How effective is it to go through a lesson and only look at the sentences with yellow and blue words, and skipping everything else. And at the end not counting the lesson as finished so it doesn’t add words to your words read statistic.
Is this more of an effective way to improve?
I know that the more words that you learn. The longer it takes to learn new words because they start to become more and more rare. So you have read tons in order to come across new words. Has anyone tried this before?
I believe there is value in reading everything, because even though you may know the words, you might want to read them again and again in order to improve “sight recognition” of known words, which would help you read faster in the future. Just reading colored words is similar to sentence-based Anki flashcarding all day. This can wear you out pretty fast.
In order to learn new words, I would rather change topics you read about. I.e. if you have been reading crime novels, move to romance, sci-fi or non-fiction.
I do this from time to time. Actually haven’t done it in a couple of months because I’ve been mostly reading longer books/articles
Conditions for me:
- I’ve read this lesson fully at least once.
- It’s usually a lesson I’ve already planned to repeat…usually shorter lessons under a few minutes. I’ve generally already read it a couple of times already.
- To save a little time from a full re-read.
- I’ve become a bit bored with the story from re-reading it.
As Jan points out it’s kind of like flashcarding to a degree. Jan also makes a good point that there is still a huge benefit in reading ALL words. Even though you may know the other words, you need to get to a point where the translation is instant or to where you’re not translating at all. Where you can see the patterns and instantly have the meaning. I feel like this may have some benefit to listening comprehension as well. If you have natives speaking quickly you have to comprehend instantly. If you are hearing words that you know, but it is taking 2-3 seconds to comprehend the meaning, you’re already a sentence or two behind.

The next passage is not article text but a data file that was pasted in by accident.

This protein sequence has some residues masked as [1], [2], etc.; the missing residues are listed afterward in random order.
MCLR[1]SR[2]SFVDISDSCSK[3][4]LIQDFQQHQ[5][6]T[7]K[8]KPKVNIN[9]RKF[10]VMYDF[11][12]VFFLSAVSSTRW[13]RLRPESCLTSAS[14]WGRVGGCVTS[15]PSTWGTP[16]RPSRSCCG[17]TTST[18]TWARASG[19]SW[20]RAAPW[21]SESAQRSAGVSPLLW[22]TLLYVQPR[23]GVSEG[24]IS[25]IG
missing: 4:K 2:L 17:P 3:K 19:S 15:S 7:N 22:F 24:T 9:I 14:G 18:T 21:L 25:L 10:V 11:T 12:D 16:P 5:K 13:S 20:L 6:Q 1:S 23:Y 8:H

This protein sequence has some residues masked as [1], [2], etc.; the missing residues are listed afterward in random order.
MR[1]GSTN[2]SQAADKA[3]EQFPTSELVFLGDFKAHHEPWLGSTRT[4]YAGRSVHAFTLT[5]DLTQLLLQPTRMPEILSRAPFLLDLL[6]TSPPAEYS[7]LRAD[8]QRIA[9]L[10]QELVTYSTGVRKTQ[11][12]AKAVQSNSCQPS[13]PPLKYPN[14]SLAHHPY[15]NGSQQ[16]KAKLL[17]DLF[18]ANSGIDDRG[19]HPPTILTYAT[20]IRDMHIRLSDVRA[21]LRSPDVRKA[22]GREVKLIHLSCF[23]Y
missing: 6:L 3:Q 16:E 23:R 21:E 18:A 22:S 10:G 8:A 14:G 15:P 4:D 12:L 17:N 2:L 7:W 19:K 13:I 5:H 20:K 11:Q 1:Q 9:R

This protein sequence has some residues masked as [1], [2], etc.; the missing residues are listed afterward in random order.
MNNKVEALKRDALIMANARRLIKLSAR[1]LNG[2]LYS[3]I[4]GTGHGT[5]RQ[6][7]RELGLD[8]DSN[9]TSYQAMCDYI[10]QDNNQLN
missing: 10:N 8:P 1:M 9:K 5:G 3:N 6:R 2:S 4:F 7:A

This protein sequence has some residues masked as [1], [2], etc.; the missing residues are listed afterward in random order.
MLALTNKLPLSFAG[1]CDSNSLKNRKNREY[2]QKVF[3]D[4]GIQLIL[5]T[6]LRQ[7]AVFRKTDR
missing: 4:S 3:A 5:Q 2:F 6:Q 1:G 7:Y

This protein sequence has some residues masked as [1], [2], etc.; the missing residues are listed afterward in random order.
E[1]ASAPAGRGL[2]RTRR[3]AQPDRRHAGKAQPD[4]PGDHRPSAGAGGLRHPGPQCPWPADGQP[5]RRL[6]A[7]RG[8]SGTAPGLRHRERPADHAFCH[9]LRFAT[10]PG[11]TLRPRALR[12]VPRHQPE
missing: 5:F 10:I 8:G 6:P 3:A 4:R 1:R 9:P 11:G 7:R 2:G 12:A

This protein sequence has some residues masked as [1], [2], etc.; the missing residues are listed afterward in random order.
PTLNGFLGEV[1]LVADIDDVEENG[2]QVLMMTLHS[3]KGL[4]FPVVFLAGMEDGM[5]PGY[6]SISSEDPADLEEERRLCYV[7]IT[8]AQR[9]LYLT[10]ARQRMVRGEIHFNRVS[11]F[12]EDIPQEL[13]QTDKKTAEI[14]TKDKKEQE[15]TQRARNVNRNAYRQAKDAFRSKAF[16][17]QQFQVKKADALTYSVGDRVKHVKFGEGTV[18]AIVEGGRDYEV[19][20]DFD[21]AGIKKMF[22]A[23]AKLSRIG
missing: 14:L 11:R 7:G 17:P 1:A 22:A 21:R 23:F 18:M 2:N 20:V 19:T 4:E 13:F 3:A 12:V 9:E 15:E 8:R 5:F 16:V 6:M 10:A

In short, yes, I think it’s a beneficial exercise to do, and better/easier than flashcarding. However, like flashcarding, I don’t think it’s a good idea to spend more than 5-10% of your time on it (my opinion, subject to change =) ).
I do this for boring content, mostly the Guided Course content in LingQ. The completionist in me wants to finish all of that content even though a lot of it is dry. And I do think it can be effective when you’re also doing other stuff. It’s basically like going through flashcards. I look at the yellow/blue word on it’s own or often within the sentence’s context. If I know it, I unlingq. If I don’t, I make sure there’s a lingq for it. Pushing through boring stuff faster gives me more time actually read things I enjoy.
No and yes.
No if that’s actually all you’re doing, in that case you’re taking out the context of the sentences and remove the whole point of the reading method.
Yes, if you’re doing it right: usually once I get into the advanced phases, I will start reading TL books on my Kindle and then stop every 7-10 pages (or 100-140 Kindle “locations” which in my experience equals a lesson’s worth of text on LingQ) and go over to the LingQ import of the same text and then just skip to the yellow and blue words and mark them as I feel appropriate.
This method gives me the best of both worlds. I get to read and deduct from context on the Kindle with a more convenient interface and then I get to verify meaning and mark text on LingQ. This also allows me to read longer stretches, and definitely allows me to build to final phase of unassisted reading, which is my ultimate goal.
I do just yellow/blue words but I also do look at the context. It’s just sometimes im not that interested in the text (also I can do click click click actions while working on something). However, what I can say I force myself to do is listening to the audio clip if it’s a book or a reading.
I import a lot of scripts and when I import scripts I just listen to the video and/or watch the TV show while looking at the highlighted words.
The interesting thing with Korean words though is that that grammar part of the word will provide a lot of context to.
Then again I went through a whole grammar book series before starting to gain my words on LingQ.